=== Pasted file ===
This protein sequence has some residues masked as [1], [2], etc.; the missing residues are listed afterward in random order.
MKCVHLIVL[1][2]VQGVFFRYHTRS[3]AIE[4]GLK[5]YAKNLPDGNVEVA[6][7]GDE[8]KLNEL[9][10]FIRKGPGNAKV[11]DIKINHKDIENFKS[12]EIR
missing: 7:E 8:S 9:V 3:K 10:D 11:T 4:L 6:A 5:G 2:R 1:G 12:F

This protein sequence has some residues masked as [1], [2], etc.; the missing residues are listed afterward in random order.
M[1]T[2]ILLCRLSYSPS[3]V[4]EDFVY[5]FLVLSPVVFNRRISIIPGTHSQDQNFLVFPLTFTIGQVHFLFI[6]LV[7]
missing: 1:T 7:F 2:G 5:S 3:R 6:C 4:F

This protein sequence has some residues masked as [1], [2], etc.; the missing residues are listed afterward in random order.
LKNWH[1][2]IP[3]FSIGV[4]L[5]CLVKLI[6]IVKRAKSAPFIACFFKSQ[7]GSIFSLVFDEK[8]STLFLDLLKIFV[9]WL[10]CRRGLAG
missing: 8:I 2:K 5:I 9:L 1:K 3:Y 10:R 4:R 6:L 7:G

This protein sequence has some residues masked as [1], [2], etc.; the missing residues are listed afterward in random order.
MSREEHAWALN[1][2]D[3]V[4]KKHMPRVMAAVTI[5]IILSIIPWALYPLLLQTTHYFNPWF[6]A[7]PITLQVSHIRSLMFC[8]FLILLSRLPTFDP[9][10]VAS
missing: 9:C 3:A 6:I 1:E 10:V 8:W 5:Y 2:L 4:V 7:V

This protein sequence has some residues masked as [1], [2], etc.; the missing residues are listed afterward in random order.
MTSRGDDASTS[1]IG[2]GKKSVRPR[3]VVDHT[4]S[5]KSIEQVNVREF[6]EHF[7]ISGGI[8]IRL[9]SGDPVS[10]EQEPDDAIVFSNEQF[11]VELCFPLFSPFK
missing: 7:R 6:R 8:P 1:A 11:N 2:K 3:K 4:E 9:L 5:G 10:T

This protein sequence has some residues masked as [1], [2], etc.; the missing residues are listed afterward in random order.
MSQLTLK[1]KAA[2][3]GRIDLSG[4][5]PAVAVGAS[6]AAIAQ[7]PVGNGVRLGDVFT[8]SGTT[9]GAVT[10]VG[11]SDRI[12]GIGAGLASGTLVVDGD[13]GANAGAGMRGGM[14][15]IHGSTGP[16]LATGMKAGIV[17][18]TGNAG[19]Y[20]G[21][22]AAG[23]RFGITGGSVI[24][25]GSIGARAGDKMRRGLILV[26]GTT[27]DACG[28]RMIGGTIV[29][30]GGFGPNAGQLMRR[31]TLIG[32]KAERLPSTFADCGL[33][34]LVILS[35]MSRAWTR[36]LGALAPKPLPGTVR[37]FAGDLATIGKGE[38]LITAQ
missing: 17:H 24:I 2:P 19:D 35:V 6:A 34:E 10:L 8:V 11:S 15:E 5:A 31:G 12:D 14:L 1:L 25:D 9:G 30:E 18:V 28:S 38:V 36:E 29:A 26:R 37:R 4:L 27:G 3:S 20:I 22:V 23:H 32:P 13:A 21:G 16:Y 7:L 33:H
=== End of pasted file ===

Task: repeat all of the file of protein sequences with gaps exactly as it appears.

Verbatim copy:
This protein sequence has some residues masked as [1], [2], etc.; the missing residues are listed afterward in random order.
MKCVHLIVL[1][2]VQGVFFRYHTRS[3]AIE[4]GLK[5]YAKNLPDGNVEVA[6][7]GDE[8]KLNEL[9][10]FIRKGPGNAKV[11]DIKINHKDIENFKS[12]EIR
missing: 7:E 8:S 9:V 3:K 10:D 11:T 4:L 6:A 5:G 2:R 1:G 12:F

This protein sequence has some residues masked as [1], [2], etc.; the missing residues are listed afterward in random order.
M[1]T[2]ILLCRLSYSPS[3]V[4]EDFVY[5]FLVLSPVVFNRRISIIPGTHSQDQNFLVFPLTFTIGQVHFLFI[6]LV[7]
missing: 1:T 7:F 2:G 5:S 3:R 6:C 4:F

This protein sequence has some residues masked as [1], [2], etc.; the missing residues are listed afterward in random order.
LKNWH[1][2]IP[3]FSIGV[4]L[5]CLVKLI[6]IVKRAKSAPFIACFFKSQ[7]GSIFSLVFDEK[8]STLFLDLLKIFV[9]WL[10]CRRGLAG
missing: 8:I 2:K 5:I 9:L 1:K 3:Y 10:R 4:R 6:L 7:G

This protein sequence has some residues masked as [1], [2], etc.; the missing residues are listed afterward in random order.
MSREEHAWALN[1][2]D[3]V[4]KKHMPRVMAAVTI[5]IILSIIPWALYPLLLQTTHYFNPWF[6]A[7]PITLQVSHIRSLMFC[8]FLILLSRLPTFDP[9][10]VAS
missing: 9:C 3:A 6:I 1:E 10:V 8:W 5:Y 2:L 4:V 7:V

This protein sequence has some residues masked as [1], [2], etc.; the missing residues are listed afterward in random order.
MTSRGDDASTS[1]IG[2]GKKSVRPR[3]VVDHT[4]S[5]KSIEQVNVREF[6]EHF[7]ISGGI[8]IRL[9]SGDPVS[10]EQEPDDAIVFSNEQF[11]VELCFPLFSPFK
missing: 7:R 6:R 8:P 1:A 11:N 2:K 3:K 4:E 9:L 5:G 10:T

This protein sequence has some residues masked as [1], [2], etc.; the missing residues are listed afterward in random order.
MSQLTLK[1]KAA[2][3]GRIDLSG[4][5]PAVAVGAS[6]AAIAQ[7]PVGNGVRLGDVFT[8]SGTT[9]GAVT[10]VG[11]SDRI[12]GIGAGLASGTLVVDGD[13]GANAGAGMRGGM[14][15]IHGSTGP[16]LATGMKAGIV[17][18]TGNAG[19]Y[20]G[21][22]AAG[23]RFGITGGSVI[24][25]GSIGARAGDKMRRGLILV[26]GTT[27]DACG[28]RMIGGTIV[29][30]GGFGPNAGQLMRR[31]TLIG[32]KAERLPSTFADCGL[33][34]LVILS[35]MSRAWTR[36]LGALAPKPLPGTVR[37]FAGDLATIGKGE[38]LITAQ
missing: 17:H 24:I 2:P 19:D 35:V 6:A 34:E 10:L 8:V 11:S 15:E 5:A 31:G 12:D 14:L 1:L 25:D 9:G 30:E 18:V 28:S 38:V 36:E 29:A 26:R 37:R 4:L 27:G 3:S 20:I 22:V 23:H 32:P 13:A 21:G 16:Y 7:L 33:H